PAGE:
By Wanda A. Adams
The Honolulu Advertiser
Certain foods achieve a reputation for being so wonderful that too much is never enough. Garlic is one, butter is another and lately foie gras has become the overused ingredient du jour.
What prompted this garlic diatribe was the arrival on my desk of a new edition of The Garlic Lovers' Cookbook (Celestial Arts; $12.95) compiled by Gilroy Garlic Festival Association. Not that there's a thing wrong with this book. The recipes, compiled from more than 20 years of Garlic Festival cooking competitions are well-tested, many are quite simple and interesting and - here's a shocker - most don't call for 10 bulbs of garlic.
Some background: In the 1970s, when the foodie trend was in its infancy, garlic was viewed as a pretty out-there ingredient.
Most home cooks didn't use fresh garlic and a few grains of garlic salt or garlic powder qualified a recipe as "exotic."
I vividly remember, about this time, coming across James Beard's famous recipe for Chicken with 40 Cloves of Garlic and experiencing a gourmet epiphany when I realized that roasting garlic is an alchemy on the order of turning mustard into butter.
In those unsophisticated days, "gourmet" (the word foodie hadn't been invented) too often translated into "the one who knows more about cooking than you do and delights in shocking you with weird food preferences or combinations."
The Gilroy Garlic Festival was founded in 1979 in a garlic-growing region in Northern California, and it was a smash hit from day one, attracting 15,000 people when 5,000 were expected and becoming an immediate media darling.
Unfortunately, the festival became a place where the "never too much" idea blossomed and grew like a, well, a "stinking rose" - a name for garlic that the festival helped to popularize.
Here's my point: Garlic, however distinctive and important, is an ingredient like any other.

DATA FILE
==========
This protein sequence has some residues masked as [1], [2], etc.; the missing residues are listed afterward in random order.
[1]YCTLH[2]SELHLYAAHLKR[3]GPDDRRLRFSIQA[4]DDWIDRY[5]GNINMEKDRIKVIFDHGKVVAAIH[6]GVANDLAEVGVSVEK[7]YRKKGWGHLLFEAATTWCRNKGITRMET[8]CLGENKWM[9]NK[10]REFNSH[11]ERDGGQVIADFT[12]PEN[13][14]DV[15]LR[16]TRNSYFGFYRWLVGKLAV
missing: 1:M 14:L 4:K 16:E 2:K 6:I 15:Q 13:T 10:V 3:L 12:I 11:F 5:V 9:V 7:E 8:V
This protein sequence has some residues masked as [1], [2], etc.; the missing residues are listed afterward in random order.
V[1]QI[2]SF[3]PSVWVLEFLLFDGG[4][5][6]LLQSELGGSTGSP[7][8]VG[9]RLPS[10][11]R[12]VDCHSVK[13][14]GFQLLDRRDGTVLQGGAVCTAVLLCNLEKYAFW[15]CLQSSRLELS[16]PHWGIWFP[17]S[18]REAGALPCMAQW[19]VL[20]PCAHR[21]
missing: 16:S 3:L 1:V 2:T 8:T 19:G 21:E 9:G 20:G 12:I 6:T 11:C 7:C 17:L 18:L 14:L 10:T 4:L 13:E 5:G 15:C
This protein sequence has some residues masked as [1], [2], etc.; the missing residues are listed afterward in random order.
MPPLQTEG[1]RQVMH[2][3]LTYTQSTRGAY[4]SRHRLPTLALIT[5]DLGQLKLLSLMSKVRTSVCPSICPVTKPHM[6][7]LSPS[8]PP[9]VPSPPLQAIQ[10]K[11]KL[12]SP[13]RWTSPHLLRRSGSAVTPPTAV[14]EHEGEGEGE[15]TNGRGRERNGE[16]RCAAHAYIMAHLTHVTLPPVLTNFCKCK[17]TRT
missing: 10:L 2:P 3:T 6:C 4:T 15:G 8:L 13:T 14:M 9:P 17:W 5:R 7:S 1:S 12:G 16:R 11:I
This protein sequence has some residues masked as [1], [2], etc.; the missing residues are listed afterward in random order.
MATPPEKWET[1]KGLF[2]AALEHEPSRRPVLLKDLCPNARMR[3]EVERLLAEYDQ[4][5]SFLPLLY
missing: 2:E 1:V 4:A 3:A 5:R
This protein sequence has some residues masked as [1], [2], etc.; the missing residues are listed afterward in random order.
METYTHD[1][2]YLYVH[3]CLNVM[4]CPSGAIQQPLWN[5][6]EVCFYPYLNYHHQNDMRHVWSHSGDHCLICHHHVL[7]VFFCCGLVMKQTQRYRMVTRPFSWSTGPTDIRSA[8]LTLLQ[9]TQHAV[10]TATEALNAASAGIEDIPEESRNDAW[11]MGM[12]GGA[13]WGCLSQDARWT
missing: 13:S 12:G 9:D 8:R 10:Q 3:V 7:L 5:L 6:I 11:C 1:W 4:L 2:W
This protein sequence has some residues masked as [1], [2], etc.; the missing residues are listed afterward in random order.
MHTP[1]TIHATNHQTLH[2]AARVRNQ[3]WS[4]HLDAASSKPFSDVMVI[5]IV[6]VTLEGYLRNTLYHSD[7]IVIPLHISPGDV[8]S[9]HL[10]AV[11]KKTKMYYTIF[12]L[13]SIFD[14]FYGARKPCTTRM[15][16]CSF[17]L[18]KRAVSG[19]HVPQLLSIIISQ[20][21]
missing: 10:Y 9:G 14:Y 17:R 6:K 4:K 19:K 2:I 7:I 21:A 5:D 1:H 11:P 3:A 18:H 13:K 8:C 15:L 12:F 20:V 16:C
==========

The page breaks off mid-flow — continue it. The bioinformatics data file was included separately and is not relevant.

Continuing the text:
Except on occasion, it is not meant to dominate all other flavors in a dish.
It must not be incinerated in too-hot oil until dark brown and bitter (as entirely too many of the Italian restaurants routinely do), but rather sweated slowly so that it "melts."
You must learn when to mince garlic, when to mash or press it, when to slice it and when to roast it to get the best effect in various recipes.
And, no matter what Emeril says or does, there is such a thing as too much.
Casserole-Roasted Chicken with 40 Cloves of Garlic
1 whole chicken (3 1/2 to 4 pounds)
1 teaspoon dried thyme
1 teaspoon dried sage, crumbled
1/2 teaspoon salt
1/2 teaspoon dried rosemeary, crumbed.
1/2 teaspoon black pepper
1 lemon, quartered
3 heads garlic, cloves separated but not peeled
11/4 cups chicken stock or broth
1 cup dry white wine
2 tablespoons minced parsley or finely shredded basil or 2 teaspoons minced fresh thyme,
tarragon or rosemary
Salt and black pepper, to taste
Remove neck and giblets from chicken; rinse and pat chicken dry. Rub skin generously with olive oil.
Mix dried thyme, sage, salt, rosemary and black pepper. Rub this mixture into body cavity of chicken and over the skin. Place quartered lemon in body cavity. Truss chicken, if desired, and arrange bird breast side up in a casserole. Cover chicken and refrigerate 2 to 24 hours. Before cooking, position rack in center of oven and preheat to 375 degrees. Scatter garlic cloves in the casserole with chicken. Add chicken stock and white wine. Bring liquid in casserole to boil on top of stove, cover and place in oven for 25 minutes. Remove cover and increase oven heat to 450 degrees. Roast chicken another 35 to 60 minutes, until thermometer in thigh registers 170 degrees, or until juices run clear from thigh. While roasting, make sure there is always a little liquid in bottom of casserole. Add more wine or chicken stock if needed.When chicken tests done, remove it and garlic from casserole and keep warm. Skim as much fat as possible from casserole with spoon. Simmer casserole juices a few minutes to concentrate flavor, if needed. Remove casserole from heat and stir in chopped, fresh herbs and season to taste with salt and pepper. Cut chicken into serving pieces and arrange on a platter. Spoon pan juices over it and scatter garlic cloves around it. (Guests squeeze roasted garlic out of skins before eating.)
Makes 4 to 5 servings.
- Joy of Cooking (Scribner; $30)
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